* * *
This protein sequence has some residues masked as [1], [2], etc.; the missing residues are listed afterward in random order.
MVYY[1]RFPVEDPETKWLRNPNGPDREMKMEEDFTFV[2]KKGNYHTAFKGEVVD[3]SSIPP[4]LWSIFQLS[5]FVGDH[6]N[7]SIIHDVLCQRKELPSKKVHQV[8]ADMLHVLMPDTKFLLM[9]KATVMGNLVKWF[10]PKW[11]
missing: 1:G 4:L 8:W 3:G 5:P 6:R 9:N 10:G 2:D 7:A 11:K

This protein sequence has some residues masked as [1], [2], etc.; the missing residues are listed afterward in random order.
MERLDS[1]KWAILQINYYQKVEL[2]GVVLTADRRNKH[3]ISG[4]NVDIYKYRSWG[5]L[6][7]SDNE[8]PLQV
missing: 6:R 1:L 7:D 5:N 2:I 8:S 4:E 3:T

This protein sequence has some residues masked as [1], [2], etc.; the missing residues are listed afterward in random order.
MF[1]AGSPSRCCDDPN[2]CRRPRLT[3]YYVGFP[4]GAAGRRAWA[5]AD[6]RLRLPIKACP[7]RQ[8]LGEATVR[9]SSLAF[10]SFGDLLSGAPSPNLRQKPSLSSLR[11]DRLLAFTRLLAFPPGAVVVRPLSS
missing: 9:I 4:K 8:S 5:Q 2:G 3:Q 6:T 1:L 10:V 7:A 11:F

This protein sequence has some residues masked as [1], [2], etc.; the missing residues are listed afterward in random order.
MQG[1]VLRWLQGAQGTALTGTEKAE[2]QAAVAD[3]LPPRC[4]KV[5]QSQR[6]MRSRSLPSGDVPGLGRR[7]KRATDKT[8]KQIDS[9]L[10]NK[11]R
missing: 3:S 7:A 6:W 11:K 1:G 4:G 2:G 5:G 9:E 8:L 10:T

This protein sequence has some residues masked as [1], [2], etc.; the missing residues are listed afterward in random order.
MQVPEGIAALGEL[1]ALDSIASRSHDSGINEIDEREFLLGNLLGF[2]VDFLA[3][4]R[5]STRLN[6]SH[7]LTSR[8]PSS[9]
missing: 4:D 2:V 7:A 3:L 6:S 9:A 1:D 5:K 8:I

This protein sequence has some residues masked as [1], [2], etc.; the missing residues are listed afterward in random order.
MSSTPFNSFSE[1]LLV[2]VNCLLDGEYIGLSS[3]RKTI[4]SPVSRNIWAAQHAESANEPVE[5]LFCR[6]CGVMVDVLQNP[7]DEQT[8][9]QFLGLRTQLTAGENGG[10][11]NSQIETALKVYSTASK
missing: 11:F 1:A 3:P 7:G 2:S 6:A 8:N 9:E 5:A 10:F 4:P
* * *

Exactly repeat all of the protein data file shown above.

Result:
This protein sequence has some residues masked as [1], [2], etc.; the missing residues are listed afterward in random order.
MVYY[1]RFPVEDPETKWLRNPNGPDREMKMEEDFTFV[2]KKGNYHTAFKGEVVD[3]SSIPP[4]LWSIFQLS[5]FVGDH[6]N[7]SIIHDVLCQRKELPSKKVHQV[8]ADMLHVLMPDTKFLLM[9]KATVMGNLVKWF[10]PKW[11]
missing: 1:G 4:L 8:W 3:G 5:P 6:R 9:N 10:G 2:D 7:A 11:K

This protein sequence has some residues masked as [1], [2], etc.; the missing residues are listed afterward in random order.
MERLDS[1]KWAILQINYYQKVEL[2]GVVLTADRRNKH[3]ISG[4]NVDIYKYRSWG[5]L[6][7]SDNE[8]PLQV
missing: 6:R 1:L 7:D 5:N 2:I 8:S 4:E 3:T

This protein sequence has some residues masked as [1], [2], etc.; the missing residues are listed afterward in random order.
MF[1]AGSPSRCCDDPN[2]CRRPRLT[3]YYVGFP[4]GAAGRRAWA[5]AD[6]RLRLPIKACP[7]RQ[8]LGEATVR[9]SSLAF[10]SFGDLLSGAPSPNLRQKPSLSSLR[11]DRLLAFTRLLAFPPGAVVVRPLSS
missing: 9:I 4:K 8:S 5:Q 2:G 3:Q 6:T 1:L 10:V 7:A 11:F

This protein sequence has some residues masked as [1], [2], etc.; the missing residues are listed afterward in random order.
MQG[1]VLRWLQGAQGTALTGTEKAE[2]QAAVAD[3]LPPRC[4]KV[5]QSQR[6]MRSRSLPSGDVPGLGRR[7]KRATDKT[8]KQIDS[9]L[10]NK[11]R
missing: 3:S 7:A 6:W 11:K 1:G 4:G 2:G 5:G 9:E 8:L 10:T

This protein sequence has some residues masked as [1], [2], etc.; the missing residues are listed afterward in random order.
MQVPEGIAALGEL[1]ALDSIASRSHDSGINEIDEREFLLGNLLGF[2]VDFLA[3][4]R[5]STRLN[6]SH[7]LTSR[8]PSS[9]
missing: 4:D 2:V 7:A 3:L 6:S 9:A 1:D 5:K 8:I

This protein sequence has some residues masked as [1], [2], etc.; the missing residues are listed afterward in random order.
MSSTPFNSFSE[1]LLV[2]VNCLLDGEYIGLSS[3]RKTI[4]SPVSRNIWAAQHAESANEPVE[5]LFCR[6]CGVMVDVLQNP[7]DEQT[8][9]QFLGLRTQLTAGENGG[10][11]NSQIETALKVYSTASK
missing: 11:F 1:A 3:P 7:G 2:S 6:A 8:N 9:E 5:A 10:F 4:P